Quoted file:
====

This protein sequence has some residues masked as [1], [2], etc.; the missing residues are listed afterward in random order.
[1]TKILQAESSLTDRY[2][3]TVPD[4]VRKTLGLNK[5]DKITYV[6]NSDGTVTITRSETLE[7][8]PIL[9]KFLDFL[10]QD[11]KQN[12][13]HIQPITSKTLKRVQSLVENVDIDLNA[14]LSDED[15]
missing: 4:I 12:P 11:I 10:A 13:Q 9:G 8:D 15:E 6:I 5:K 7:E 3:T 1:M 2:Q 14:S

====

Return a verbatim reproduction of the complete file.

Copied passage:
This protein sequence has some residues masked as [1], [2], etc.; the missing residues are listed afterward in random order.
[1]TKILQAESSLTDRY[2][3]TVPD[4]VRKTLGLNK[5]DKITYV[6]NSDGTVTITRSETLE[7][8]PIL[9]KFLDFL[10]QD[11]KQN[12][13]HIQPITSKTLKRVQSLVENVDIDLNA[14]LSDED[15]
missing: 4:I 12:P 11:I 10:A 13:Q 9:G 8:D 15:E 6:I 5:K 7:E 3:T 1:M 2:Q 14:S